Boxers & Saints by Gene Luen Yang: Check out Matt's review for a little more depth, but I found this dueling graphic novel to be exceptional. The first book follows China's Boxer Rebellion from the point of view of young Bao, a child who's fatherly hero worship is wrecked when Pop is horrendously beaten at the hands of "foreign devils." Under the tutelage of Red Lantern Chu & Master Big Belly, Bao is possessed by the gods of China and leads a revolution against those that would enslave their land and culture. What begins as a Kung Fu romp quickly turns to stomach churning genocide. The second book, Saints, explores The Boxer Rebellion from the point of view of young Four-Girl. A child cursed by her family by simply being alive. Her quest for Devilhood and familial banishment eventually brings Four-Girl into the not-so-open arms of Christianity as well as the confused spirit of Joan of Arc. Not the happiest of comic books, I was surprised to discover that everyone in our Graphic Novel Book Club loved the dueling stories...but not for the same reasons. And as such, Boxers & Saints turned out to be one of our more successful discussions and I would recommend it to anyone looking beyond the capes & spandex of the four color form.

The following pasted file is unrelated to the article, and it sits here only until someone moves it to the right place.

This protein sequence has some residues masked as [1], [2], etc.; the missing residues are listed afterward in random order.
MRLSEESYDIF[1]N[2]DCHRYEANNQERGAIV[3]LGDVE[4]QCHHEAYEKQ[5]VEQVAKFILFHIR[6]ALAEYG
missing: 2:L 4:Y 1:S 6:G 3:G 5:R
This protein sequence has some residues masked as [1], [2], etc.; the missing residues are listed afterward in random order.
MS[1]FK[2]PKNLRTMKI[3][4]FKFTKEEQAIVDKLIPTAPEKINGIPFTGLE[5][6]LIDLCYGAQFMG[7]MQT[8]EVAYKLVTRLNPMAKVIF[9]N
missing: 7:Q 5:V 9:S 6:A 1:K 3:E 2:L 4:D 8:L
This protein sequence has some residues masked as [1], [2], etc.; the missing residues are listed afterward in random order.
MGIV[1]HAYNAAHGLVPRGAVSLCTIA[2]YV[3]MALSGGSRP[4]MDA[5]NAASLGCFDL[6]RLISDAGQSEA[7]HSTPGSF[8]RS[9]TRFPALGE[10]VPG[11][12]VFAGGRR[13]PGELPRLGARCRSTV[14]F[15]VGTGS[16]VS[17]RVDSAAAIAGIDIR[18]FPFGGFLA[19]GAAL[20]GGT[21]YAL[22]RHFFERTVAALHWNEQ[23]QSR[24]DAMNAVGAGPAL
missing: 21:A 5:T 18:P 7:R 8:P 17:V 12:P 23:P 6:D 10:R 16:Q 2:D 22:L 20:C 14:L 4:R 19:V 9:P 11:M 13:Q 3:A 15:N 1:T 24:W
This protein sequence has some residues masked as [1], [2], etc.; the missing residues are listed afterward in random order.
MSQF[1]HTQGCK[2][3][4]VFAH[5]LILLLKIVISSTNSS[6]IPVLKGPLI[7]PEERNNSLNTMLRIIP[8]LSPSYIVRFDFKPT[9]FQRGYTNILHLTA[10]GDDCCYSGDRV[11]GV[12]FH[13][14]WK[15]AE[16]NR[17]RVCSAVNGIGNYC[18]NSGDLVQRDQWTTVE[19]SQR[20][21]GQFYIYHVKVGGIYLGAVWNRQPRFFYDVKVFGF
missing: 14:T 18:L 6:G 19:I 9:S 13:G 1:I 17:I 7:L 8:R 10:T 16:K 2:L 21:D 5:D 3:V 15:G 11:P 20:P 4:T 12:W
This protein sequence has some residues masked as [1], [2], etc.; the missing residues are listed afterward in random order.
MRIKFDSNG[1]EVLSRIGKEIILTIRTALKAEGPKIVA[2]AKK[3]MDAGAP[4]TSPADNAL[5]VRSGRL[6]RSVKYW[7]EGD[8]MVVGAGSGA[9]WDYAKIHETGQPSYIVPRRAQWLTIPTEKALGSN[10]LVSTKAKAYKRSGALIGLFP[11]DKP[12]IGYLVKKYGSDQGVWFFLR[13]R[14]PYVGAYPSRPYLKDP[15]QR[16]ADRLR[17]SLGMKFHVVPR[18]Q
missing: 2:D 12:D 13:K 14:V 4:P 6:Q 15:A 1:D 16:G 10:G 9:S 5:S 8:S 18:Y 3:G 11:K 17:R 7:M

CBGB: If you loved Randall Miller's Bottle Shock or Noble Son than you'll love this follow up. The problem is that you didn't love either of those movies, you just thought they were o.k. So is CBGB. It's always fun to see Alan Rickman in a starring turn, and his Hilly Krystal is a fun bit of morose enthusiasm. And I guess its cool to see Malin Akerman as Deborah Harry or Rupert Grint as Cheetah Chrome. But if Punk music is more than just The Sex Pistols to you than you'll probably role your eyes a bunch during the film's run time. Painfully slight, but not the worst way to kill 90 minutes.